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Failure is not an option

Last year I was requested to work on a new format of a workshop for a specific industry, together with a small team of very knowledgeable people. The concept evolved to a short, high impact project offering that we felt had great potential. Was it a hit? It was more a flop, since we were not able to get traction despite our promotional efforts.

Instead of pushing harder, as traditional business logic may indicate, we just let it go. We have not invested much efforts and we had only developed the concept for checking interest, but we had not build the complete set of materials that a new product requires to be executed. No success, but no big harm either.

But, here is when with the “but” the story become interesting. Because of the communication efforts for our proposition, we got people interested from other industry. That situation gave us to the opportunity to run a project with one of major customers and partners where we followed the structure we had developed. And do you what? The project was strong success, and we were able to probe that the imagined design was very powerful indeed.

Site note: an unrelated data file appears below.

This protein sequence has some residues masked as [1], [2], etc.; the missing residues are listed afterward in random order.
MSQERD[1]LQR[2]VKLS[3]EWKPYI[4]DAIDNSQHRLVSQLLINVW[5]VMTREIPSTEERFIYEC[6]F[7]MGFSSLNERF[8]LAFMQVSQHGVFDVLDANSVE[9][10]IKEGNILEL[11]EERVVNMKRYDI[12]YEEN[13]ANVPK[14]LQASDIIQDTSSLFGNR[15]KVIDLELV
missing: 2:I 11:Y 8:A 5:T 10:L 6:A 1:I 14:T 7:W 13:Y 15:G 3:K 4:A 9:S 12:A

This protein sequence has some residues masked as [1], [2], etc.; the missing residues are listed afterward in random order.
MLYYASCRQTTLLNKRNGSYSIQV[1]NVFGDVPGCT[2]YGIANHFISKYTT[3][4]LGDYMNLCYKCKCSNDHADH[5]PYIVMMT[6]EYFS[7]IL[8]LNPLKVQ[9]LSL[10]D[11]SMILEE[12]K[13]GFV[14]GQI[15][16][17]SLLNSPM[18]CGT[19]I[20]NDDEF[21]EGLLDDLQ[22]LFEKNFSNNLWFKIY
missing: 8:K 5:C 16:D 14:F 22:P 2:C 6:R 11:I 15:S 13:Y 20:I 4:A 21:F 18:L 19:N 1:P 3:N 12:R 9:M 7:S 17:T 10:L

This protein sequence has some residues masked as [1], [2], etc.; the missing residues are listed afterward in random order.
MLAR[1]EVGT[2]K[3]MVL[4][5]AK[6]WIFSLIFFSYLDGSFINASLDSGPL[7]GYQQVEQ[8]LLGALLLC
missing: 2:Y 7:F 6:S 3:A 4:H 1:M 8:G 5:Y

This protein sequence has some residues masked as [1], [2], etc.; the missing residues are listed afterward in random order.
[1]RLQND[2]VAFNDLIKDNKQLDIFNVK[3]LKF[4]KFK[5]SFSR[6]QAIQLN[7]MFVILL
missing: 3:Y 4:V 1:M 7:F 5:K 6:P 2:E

The story does not stop there. I was asked recently to develop a format to deliver Digital Business Models projects applying the research of my colleagues from Services Innovation and the Innovation Center Network.

Perhaps not an easy task, but now I was prepared. I have leveraged the insights from the “failed” initiative plus the experience of the successful project to create a concept. And it went very well. We have run a few pilots already, on customers with complex challenges, and the results are quite promising. It will very likely to become a next year hit.

I was asking to myself. Has the first project actually failed?. Perhaps innovation is more about an open attitude than big ideas, more a journey than a task. Please let me know your thoughts.


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